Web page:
Animal Behaviour

Neurophilosophy

Category archives for Animal Behaviour

Rooks can cooperate to solve problems

It now seems clear that we have grossly underestimated the cognitive abilities of other animals. In recent years, research has shown, for example, that African cichlids use simple logic to infer their social status, and that rodents can think abstractly and learn to use tools.  Birds also display quite remarkable intelligence: the ability of crows…

Rodents can learn to use tools

Traditionally, the use of tools was believed to be restricted to humans and several other primate species, and, like language, was argued to be a major driving force behind the evolution of the human brain. However, this view is now being challenged. For example, in recent years it has become clear that birds have sophisticated…

Sea cucumbers are marine invertebrates which live on the sea floor and feed on debris that drift down. When threatened, they can harden their skin within seconds, so that they are less likely to be devoured by the approaching predator. This behaviour is made possible by the structure of the sea cucumber’s skin, whose deeper…

Naughty Gloria

In this wonderful passage from King Solomon’s Ring, Konrad Lorenz, who, together with Nikolaas Tinbergen and Karl von Frisch founded the science of ethology, describes some of the behaviours of his pet capuchin monkey Gloria: She occupied a large, roomy cage in my study. When I was at home and able to look after her,…

Film footage of group hunting in killer whales

The film clip below shows a pack of killer whales co-operating to catch a seal. First, they break up the ice floe on which their prey is standing, and push it out into open water. Then, they create large waves to knock the seal into the water. This kind of behaviour has been observed in…

Chimp beats humans at photographic memory task

Researchers from Kyoto University’s Primate Research Institute report that a young chimp can out-perform university students on a working memory task. (Cognitive psychologists use the term working memory to refer to the temporary storage and manipulation of information.) The researchers developed a memory test called the limited-hold memory task in order to compare the working…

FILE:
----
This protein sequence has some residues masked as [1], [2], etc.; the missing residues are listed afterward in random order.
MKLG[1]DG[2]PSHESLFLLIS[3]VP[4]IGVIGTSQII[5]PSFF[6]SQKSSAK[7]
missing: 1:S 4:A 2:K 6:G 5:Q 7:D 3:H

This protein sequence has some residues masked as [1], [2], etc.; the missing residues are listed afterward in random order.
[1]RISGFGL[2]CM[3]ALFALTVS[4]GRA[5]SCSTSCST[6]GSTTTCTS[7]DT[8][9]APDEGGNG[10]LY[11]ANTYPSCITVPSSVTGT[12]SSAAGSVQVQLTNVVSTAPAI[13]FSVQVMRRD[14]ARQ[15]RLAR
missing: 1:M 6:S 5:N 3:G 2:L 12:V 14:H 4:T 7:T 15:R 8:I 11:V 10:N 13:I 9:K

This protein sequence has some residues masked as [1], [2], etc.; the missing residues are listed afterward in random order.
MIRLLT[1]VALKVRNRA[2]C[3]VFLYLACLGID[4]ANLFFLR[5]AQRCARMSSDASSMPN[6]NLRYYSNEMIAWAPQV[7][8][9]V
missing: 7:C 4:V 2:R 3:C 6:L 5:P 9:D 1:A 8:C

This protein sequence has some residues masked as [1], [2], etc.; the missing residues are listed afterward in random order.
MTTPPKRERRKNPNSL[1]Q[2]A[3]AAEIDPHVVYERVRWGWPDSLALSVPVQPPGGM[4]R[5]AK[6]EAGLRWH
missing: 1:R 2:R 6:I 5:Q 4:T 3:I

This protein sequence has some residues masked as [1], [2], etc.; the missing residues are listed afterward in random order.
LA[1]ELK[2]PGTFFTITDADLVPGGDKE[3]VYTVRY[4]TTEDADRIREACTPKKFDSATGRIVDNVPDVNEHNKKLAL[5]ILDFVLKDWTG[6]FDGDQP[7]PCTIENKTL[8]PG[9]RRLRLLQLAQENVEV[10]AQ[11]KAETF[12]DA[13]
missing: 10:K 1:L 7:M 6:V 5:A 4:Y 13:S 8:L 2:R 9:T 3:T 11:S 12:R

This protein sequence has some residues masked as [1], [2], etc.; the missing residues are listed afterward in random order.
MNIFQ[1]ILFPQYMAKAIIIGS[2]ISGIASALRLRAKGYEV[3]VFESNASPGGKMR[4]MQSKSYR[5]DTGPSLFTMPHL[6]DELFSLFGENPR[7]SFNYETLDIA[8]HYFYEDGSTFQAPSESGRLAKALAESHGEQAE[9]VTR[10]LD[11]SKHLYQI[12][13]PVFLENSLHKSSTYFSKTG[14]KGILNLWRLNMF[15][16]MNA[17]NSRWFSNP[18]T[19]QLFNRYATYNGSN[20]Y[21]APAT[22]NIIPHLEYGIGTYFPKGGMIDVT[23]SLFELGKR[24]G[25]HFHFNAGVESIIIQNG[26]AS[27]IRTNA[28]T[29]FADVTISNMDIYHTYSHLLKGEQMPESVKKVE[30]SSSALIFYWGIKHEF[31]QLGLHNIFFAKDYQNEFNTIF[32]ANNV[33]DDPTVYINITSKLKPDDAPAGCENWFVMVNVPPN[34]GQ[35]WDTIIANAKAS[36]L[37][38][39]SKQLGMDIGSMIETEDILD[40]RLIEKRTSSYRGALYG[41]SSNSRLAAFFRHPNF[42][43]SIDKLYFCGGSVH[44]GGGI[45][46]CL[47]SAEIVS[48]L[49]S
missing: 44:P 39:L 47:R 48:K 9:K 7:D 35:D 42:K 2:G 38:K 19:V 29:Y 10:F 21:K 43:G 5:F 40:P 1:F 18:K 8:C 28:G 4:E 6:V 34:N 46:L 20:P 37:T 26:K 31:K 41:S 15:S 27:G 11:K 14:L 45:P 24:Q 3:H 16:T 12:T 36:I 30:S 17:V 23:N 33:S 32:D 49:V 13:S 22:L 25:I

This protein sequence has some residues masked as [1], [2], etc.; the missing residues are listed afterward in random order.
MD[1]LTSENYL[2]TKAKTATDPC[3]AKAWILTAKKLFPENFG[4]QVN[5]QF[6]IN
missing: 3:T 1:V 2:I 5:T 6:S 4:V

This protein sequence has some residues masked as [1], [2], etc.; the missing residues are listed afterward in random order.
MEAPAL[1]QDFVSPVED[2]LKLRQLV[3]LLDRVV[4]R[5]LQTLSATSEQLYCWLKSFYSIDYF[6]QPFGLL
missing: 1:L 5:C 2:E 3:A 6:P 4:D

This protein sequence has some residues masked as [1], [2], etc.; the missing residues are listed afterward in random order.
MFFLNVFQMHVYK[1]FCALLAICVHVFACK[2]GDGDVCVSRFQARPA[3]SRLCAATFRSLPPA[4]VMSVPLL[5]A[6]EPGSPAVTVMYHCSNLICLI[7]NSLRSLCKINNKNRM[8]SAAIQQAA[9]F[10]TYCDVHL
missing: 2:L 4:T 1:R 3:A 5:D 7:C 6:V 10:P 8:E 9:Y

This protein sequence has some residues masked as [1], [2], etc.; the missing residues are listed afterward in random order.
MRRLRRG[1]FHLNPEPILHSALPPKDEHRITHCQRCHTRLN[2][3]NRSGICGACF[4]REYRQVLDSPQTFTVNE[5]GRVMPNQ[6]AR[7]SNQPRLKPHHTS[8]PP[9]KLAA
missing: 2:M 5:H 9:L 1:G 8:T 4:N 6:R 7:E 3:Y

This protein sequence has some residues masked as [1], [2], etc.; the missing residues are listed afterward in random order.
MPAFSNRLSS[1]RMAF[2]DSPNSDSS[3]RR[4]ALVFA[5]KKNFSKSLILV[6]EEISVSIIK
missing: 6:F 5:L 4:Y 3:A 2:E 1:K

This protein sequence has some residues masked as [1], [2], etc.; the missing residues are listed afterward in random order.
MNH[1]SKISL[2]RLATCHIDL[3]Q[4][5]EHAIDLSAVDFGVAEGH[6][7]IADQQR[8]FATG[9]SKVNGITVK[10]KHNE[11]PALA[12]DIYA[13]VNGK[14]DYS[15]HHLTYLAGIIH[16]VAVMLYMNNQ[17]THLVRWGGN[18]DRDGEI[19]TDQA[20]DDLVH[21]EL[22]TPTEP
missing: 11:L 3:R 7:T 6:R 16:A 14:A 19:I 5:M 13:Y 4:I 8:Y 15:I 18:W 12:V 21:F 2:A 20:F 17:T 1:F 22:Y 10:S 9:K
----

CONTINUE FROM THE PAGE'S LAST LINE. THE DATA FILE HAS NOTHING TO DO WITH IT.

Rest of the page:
Do insects feel pain?

Using sophisticated techniques to silence or activate specific neurons, researchers from Stanford University have established that a simple behaviour used by fruit fly larvae to evade attack from parasitic wasps is triggered by a type of sensory neuron that is similar to the neurons which respond to painful stimuli in mammals.

The collective brain

An individual ant is quite insignificant, but a large group of ants can do quite remarkable things. Likewise, neurons evolved to communicate with each other, and are quite useless except when connected to a network of other neurons. I’ve always liked to use the ant colony as an anology for brain function. According to this…

Experimenting with a four-headed penis

A new paper about the reproductive behaviour of the spiny anteater, to be published in the December issue of American Naturalist, makes for fascinating – if slightly disturbing – reading. The spiny anteater (Tachyglossuss aculeatus) is a primitive mammal with an unusual four-headed penis. The animal is difficult to observe in the wild, and does…

Ants secrete aphid tranquilizer from their feet

Ants and aphids have a symbiotic (or mutually beneficial) relationship. The aphids provide the ants with a food-source – the sugar-rich honeydew they excrete when eating plants – and, in return, the ants protect the aphids from ladybirds and other insects that prey on them. To ensure a constant supply of honeydew, some ant species…